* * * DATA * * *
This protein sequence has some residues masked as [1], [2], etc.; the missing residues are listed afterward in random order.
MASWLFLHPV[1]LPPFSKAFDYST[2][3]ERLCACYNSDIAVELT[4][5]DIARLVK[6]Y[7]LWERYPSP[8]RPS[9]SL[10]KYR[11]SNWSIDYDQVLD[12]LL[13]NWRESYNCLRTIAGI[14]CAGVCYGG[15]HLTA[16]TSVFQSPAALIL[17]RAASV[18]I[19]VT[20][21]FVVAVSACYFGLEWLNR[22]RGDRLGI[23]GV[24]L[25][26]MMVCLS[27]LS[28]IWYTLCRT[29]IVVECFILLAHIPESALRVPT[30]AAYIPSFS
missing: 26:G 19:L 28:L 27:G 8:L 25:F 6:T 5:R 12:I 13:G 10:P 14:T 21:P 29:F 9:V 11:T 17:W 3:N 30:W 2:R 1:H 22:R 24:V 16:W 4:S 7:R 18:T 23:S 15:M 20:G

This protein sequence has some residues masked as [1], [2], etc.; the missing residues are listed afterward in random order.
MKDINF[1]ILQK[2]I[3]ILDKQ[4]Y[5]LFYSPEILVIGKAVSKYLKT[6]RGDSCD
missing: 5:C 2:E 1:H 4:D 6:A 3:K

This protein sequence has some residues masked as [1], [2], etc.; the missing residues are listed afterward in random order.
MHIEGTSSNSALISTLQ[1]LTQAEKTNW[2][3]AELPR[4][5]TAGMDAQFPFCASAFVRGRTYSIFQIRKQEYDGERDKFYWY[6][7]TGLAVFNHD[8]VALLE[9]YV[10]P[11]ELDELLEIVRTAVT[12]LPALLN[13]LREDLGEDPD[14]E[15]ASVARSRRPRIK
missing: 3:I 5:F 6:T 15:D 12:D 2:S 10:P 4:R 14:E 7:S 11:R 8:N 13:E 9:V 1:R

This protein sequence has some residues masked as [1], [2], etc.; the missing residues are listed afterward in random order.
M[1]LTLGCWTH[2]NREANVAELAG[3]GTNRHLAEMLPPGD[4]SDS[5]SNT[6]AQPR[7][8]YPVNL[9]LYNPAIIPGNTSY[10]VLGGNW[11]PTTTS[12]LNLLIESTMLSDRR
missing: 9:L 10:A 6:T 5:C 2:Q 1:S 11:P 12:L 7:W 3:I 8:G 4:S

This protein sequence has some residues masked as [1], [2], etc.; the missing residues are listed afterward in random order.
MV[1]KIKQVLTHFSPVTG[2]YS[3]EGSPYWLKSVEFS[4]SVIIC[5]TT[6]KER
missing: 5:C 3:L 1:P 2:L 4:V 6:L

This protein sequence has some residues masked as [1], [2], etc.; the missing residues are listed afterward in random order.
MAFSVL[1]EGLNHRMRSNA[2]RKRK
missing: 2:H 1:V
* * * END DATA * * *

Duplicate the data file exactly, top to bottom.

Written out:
This protein sequence has some residues masked as [1], [2], etc.; the missing residues are listed afterward in random order.
MASWLFLHPV[1]LPPFSKAFDYST[2][3]ERLCACYNSDIAVELT[4][5]DIARLVK[6]Y[7]LWERYPSP[8]RPS[9]SL[10]KYR[11]SNWSIDYDQVLD[12]LL[13]NWRESYNCLRTIAGI[14]CAGVCYGG[15]HLTA[16]TSVFQSPAALIL[17]RAASV[18]I[19]VT[20][21]FVVAVSACYFGLEWLNR[22]RGDRLGI[23]GV[24]L[25][26]MMVCLS[27]LS[28]IWYTLCRT[29]IVVECFILLAHIPESALRVPT[30]AAYIPSFS
missing: 26:G 19:L 28:L 27:G 8:L 25:F 6:T 5:R 12:I 13:G 10:P 14:T 21:P 29:F 9:V 11:T 17:W 3:N 30:W 2:R 1:H 22:R 24:V 16:W 4:S 7:R 18:T 23:S 15:M 20:G

This protein sequence has some residues masked as [1], [2], etc.; the missing residues are listed afterward in random order.
MKDINF[1]ILQK[2]I[3]ILDKQ[4]Y[5]LFYSPEILVIGKAVSKYLKT[6]RGDSCD
missing: 5:C 2:E 1:H 4:D 6:A 3:K

This protein sequence has some residues masked as [1], [2], etc.; the missing residues are listed afterward in random order.
MHIEGTSSNSALISTLQ[1]LTQAEKTNW[2][3]AELPR[4][5]TAGMDAQFPFCASAFVRGRTYSIFQIRKQEYDGERDKFYWY[6][7]TGLAVFNHD[8]VALLE[9]YV[10]P[11]ELDELLEIVRTAVT[12]LPALLN[13]LREDLGEDPD[14]E[15]ASVARSRRPRIK
missing: 3:I 5:F 6:T 15:D 12:D 2:S 10:P 4:R 14:E 7:S 11:R 8:N 13:E 9:V 1:R

This protein sequence has some residues masked as [1], [2], etc.; the missing residues are listed afterward in random order.
M[1]LTLGCWTH[2]NREANVAELAG[3]GTNRHLAEMLPPGD[4]SDS[5]SNT[6]AQPR[7][8]YPVNL[9]LYNPAIIPGNTSY[10]VLGGNW[11]PTTTS[12]LNLLIESTMLSDRR
missing: 9:L 10:A 6:T 5:C 2:Q 1:S 11:P 12:L 7:W 3:I 8:G 4:S

This protein sequence has some residues masked as [1], [2], etc.; the missing residues are listed afterward in random order.
MV[1]KIKQVLTHFSPVTG[2]YS[3]EGSPYWLKSVEFS[4]SVIIC[5]TT[6]KER
missing: 5:C 3:L 1:P 2:L 4:V 6:L

This protein sequence has some residues masked as [1], [2], etc.; the missing residues are listed afterward in random order.
MAFSVL[1]EGLNHRMRSNA[2]RKRK
missing: 2:H 1:V